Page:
During the take-off roll, the Captain felt that the acceleration of the Aircraft was a little slow but not so abnormal, while recognizing that they were approaching the end of departure runway, and performed the normal take-off procedures. The Captain felt that the Aircraft lifted off in the vicinity of the end of departure runway and the take-off path became lower, therefore, he discussed with the FO what he felt that the take-off path was low during the flight.
The JTSB reported that the aircraft continued the flight to destination and flew for more than 25 hours following the occurrence until the occurrence was discovered. It was therefore clear both CVR and FDR had been overwritten, both recorders were thus not removed from the aircraft.
According to the QAR recordings the aircraft passed the runway end at a radio altitude of 16 feet. The aircraft disconnected sensors for the intrusion detection system about 150 meters and 450 meters south of the runway end during departure, the aircraft did not receive any damage though.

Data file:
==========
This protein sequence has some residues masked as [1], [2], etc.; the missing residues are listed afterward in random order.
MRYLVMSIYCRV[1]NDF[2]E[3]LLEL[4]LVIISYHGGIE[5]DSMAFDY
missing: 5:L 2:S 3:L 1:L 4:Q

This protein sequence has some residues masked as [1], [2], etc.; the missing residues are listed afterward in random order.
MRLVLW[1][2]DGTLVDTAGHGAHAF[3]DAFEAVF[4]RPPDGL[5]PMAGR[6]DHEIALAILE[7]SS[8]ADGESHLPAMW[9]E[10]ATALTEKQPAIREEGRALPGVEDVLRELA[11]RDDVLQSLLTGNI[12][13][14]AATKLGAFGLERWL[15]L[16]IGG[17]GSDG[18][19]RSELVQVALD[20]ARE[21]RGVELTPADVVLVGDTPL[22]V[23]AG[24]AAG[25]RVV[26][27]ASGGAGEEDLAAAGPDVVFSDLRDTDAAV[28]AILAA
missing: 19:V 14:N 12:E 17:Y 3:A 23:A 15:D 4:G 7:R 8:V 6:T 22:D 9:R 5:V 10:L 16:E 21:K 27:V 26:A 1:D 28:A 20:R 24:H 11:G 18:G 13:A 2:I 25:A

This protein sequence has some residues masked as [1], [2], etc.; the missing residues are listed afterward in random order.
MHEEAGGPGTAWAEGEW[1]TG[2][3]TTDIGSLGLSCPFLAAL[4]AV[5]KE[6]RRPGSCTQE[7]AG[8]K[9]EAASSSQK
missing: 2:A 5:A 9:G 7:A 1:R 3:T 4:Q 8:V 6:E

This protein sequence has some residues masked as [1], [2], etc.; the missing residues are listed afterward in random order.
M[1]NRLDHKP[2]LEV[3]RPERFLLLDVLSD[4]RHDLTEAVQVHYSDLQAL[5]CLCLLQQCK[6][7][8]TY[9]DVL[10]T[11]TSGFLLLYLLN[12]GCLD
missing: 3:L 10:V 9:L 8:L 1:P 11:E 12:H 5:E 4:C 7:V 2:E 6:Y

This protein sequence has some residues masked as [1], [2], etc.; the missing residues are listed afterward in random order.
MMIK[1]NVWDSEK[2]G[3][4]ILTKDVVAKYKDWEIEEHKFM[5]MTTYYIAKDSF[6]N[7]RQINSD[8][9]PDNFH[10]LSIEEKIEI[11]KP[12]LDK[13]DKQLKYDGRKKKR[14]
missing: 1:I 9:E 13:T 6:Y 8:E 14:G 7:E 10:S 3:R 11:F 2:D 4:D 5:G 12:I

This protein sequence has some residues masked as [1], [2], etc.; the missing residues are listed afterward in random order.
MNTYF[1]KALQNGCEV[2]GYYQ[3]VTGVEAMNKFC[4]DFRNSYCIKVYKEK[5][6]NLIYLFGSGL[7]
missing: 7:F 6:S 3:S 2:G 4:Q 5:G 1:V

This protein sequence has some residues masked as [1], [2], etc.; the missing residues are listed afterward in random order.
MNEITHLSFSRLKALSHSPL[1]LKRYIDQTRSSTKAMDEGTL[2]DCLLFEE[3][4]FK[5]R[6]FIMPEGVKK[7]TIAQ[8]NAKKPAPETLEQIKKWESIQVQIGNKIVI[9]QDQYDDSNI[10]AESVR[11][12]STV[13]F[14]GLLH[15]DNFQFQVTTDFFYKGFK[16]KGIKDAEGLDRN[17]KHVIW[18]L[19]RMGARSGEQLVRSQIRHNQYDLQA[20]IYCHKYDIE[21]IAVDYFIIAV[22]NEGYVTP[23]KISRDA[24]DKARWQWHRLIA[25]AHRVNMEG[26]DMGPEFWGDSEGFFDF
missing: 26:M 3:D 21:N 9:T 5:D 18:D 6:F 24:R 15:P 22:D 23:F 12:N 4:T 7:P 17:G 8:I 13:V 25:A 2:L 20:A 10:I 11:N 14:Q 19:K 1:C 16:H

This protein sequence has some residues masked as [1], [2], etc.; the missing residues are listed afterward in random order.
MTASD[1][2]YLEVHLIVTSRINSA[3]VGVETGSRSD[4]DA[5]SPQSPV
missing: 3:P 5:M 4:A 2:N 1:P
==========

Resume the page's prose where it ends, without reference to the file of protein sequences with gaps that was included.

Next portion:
The JTSB analysed:
It is highly probable that the FMC of the Aircraft was set before departure by assuming a takeoff from runway 16R. (See Figure 6 (1).)
After that, the Aircraft was instructed to take off from runway 16L at the time of receiving the clearance, therefore, the Captain as the PF had entered assumed temperature 38Ž after selecting the TO on the THRUST LIM page, and had to compare the N1 values to the FDP data. (See Figure 6 (2).)
However, as described in 2.1.2 (1), the Captain changed only Assumed temperature without changing to the TO from the TO2. In addition, as described in 2.12.1, if the Captain had selected the TO on the THRUST LIM page, any previously entered Assumed temperature would have been removed; however, it is somewhat likely that the Captain changed only Assumed temperature from 40Ž that remained on the display to 38Ž that is described in 16L of Table 1. Based on the above, it is probable that the take-off thrust set in FMC was D-TO2 (38) that was lower than D-TO (38) required for take-off from runway 16L. It is also probable that the Captain, afterwards, entered takeoff speeds corresponding to take-off flaps and D-TO (38). (See Figure 6 (3): Boxes highlighted in white indicate the take-off data that were not changed correctly).